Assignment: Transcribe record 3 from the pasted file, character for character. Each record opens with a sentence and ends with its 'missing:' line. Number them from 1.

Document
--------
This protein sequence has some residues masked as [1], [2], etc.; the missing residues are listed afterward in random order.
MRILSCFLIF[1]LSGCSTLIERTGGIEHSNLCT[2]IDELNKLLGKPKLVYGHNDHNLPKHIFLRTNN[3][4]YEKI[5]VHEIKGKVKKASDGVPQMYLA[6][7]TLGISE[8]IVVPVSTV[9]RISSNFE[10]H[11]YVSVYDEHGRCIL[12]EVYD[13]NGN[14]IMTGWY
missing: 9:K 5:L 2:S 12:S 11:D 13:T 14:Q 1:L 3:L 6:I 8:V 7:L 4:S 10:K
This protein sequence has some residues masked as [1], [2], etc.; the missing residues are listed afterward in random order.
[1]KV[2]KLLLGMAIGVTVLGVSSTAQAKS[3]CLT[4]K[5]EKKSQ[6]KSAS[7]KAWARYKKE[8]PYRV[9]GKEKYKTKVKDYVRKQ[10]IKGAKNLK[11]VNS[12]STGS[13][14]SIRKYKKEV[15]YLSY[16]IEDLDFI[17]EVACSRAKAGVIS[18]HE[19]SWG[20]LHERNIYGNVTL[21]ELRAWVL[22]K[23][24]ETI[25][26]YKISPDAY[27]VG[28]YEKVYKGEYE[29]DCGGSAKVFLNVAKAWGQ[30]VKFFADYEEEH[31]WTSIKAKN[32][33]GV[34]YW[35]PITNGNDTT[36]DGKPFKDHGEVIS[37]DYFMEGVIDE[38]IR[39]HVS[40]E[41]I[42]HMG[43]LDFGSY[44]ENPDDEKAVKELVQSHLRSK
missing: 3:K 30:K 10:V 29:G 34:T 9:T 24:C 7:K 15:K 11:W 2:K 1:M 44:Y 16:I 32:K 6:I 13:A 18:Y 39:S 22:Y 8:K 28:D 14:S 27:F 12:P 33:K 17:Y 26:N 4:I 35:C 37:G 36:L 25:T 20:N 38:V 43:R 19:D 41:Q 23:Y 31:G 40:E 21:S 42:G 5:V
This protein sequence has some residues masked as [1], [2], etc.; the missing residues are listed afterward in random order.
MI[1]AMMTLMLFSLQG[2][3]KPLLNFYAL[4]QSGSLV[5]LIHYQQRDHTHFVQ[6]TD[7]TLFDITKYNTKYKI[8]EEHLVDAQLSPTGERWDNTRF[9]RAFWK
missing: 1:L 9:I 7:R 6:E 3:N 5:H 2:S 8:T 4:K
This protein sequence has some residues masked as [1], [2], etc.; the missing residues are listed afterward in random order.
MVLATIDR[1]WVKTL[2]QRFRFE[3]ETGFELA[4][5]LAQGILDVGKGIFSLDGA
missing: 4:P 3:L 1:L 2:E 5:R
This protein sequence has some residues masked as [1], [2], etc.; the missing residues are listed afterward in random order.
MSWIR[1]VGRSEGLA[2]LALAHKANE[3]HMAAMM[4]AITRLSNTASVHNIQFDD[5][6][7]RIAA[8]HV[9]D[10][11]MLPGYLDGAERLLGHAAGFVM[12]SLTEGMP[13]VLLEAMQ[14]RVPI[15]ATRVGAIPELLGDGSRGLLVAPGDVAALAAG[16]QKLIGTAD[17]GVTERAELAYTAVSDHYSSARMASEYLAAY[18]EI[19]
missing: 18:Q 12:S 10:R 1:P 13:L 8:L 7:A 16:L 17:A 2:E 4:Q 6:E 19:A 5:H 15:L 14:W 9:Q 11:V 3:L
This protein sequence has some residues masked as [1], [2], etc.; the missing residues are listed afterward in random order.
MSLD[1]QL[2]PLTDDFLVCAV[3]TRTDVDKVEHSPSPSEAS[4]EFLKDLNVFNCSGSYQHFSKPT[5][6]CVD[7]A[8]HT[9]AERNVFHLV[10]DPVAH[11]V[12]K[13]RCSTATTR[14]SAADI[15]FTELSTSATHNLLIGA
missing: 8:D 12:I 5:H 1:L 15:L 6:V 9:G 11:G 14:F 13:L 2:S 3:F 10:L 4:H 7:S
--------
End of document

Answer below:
This protein sequence has some residues masked as [1], [2], etc.; the missing residues are listed afterward in random order.
MI[1]AMMTLMLFSLQG[2][3]KPLLNFYAL[4]QSGSLV[5]LIHYQQRDHTHFVQ[6]TD[7]TLFDITKYNTKYKI[8]EEHLVDAQLSPTGERWDNTRF[9]RAFWK
missing: 1:L 9:I 7:R 6:E 3:N 5:H 2:S 8:T 4:K